Saudia emerges as key mediator in Sudan crisis
Saturday June 11 2022
Western allies are now banking on Saudi Arabia’s diplomacy to turn around the crisis in Sudan, which has persisted despite the concerted efforts of regional and international leaders.
This week, Saudi Arabia’s special envoy, Ahmed Bin Abdulaziz Kattan, the Advisor at the Royal Court, toured the Horn of Africa and met with key players in Sudan’s crisis to sell the kingdom’s proposal which has been backed by Washington.
In meetings with officials in Sudan, as well as officials of the Intergovernmental Authority on Development (Igad), the envoy said he was pushing for direct talks between parties in a mediation based on local realities.
“Saudi Arabia welcomes dialogue between the Sudanese process and affirms its support for the Trilateral Mechanism to help achieve stability and encouraging values of consensus,” said Nuur Mohamud Sheekh, spokesman for the Executive Secretary of Igad, after the bloc’s top officials met with the Saudi envoy on Wednesday in Djibouti city.
The Trilateral Mechanism includes joint efforts of the United Nations, the African Union and Igad. The three organisations have been prevailing on Sudan’s protagonists to choose dialogue but have been met with resistance as civilian movements demand no role in the transitional government, something that has created a stalemate.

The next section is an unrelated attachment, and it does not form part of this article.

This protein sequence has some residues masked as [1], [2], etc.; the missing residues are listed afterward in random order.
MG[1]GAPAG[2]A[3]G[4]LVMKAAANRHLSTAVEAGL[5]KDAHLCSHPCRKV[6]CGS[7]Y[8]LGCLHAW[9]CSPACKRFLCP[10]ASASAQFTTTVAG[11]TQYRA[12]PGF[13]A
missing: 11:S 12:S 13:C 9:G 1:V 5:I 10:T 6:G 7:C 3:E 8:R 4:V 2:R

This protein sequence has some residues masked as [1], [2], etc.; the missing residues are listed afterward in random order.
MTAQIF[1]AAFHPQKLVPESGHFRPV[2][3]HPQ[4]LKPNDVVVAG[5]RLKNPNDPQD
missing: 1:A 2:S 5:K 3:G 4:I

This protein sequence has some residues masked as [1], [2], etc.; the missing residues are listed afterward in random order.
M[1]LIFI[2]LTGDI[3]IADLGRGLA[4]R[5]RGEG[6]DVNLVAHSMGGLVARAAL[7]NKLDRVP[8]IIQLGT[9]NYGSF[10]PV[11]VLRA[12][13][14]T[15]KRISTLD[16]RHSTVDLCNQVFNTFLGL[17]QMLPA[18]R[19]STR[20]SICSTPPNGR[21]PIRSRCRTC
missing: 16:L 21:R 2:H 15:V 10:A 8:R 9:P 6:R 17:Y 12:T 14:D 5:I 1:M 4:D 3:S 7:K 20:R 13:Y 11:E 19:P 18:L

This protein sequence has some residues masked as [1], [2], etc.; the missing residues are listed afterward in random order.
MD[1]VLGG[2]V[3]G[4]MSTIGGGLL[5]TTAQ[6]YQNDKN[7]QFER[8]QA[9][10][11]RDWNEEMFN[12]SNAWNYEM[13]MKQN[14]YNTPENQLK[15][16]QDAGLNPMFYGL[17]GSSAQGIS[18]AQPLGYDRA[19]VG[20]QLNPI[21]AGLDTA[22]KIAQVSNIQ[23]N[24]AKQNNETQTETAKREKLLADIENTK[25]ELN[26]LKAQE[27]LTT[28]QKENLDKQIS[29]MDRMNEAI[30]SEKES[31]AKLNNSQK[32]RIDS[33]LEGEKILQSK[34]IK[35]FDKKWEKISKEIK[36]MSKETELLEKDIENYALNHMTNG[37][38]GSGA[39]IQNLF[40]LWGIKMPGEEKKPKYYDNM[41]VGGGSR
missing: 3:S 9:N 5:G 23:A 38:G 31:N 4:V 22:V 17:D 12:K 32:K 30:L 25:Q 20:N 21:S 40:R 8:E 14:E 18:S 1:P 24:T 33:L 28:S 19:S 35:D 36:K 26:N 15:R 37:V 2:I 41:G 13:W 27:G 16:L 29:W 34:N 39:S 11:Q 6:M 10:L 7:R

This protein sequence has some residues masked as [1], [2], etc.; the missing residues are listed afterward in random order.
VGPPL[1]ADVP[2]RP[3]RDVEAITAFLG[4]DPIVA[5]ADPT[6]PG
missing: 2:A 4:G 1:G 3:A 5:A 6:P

The Saudi envoy prevailed upon the groups to compromise. On June 9, Saudi Arabia influenced a crucial meeting between representatives of the junta and those of the Freedom and Change Central Committee “to exchange views on how to solve the current political crisis, as well as on a process that leads to a democratic transition,” according to a dispatch from the US embassy in Khartoum, which says it is backing the role of Saudi Arabia to break the stalemate. The Committee had refused any role and meeting with the mediator initially.
“We welcomed their stated commitment to put the nation’s interests first and to engage other stakeholders,” the US mission said. Washington has clarified, however, that it was not pushing for parallel mechanism to that of the UN-AU-Igad but was only meant to build trust between parties that haven’t met for a while.
Saudia has enjoyed good ties with the transitional government and has led a coalition of countries including Germany and the US under the banner of ‘’Friends of Sudan’’ to raise funds to rebuild the country’s economy. But most donors have somewhat frozen funds to await a political solution.
This week, the Mechanism had begun on another low point after civilian movements stayed away from sessions held in Khartoum.
Washington said it supports the Mechanism “towards a civilian-led government and support for the AU-UN-Igad process.”
Saudi Arabia’s role is considered crucial for ending the boycotts by civil societies but Washington is still adamant that the transitional government must be civilian-led.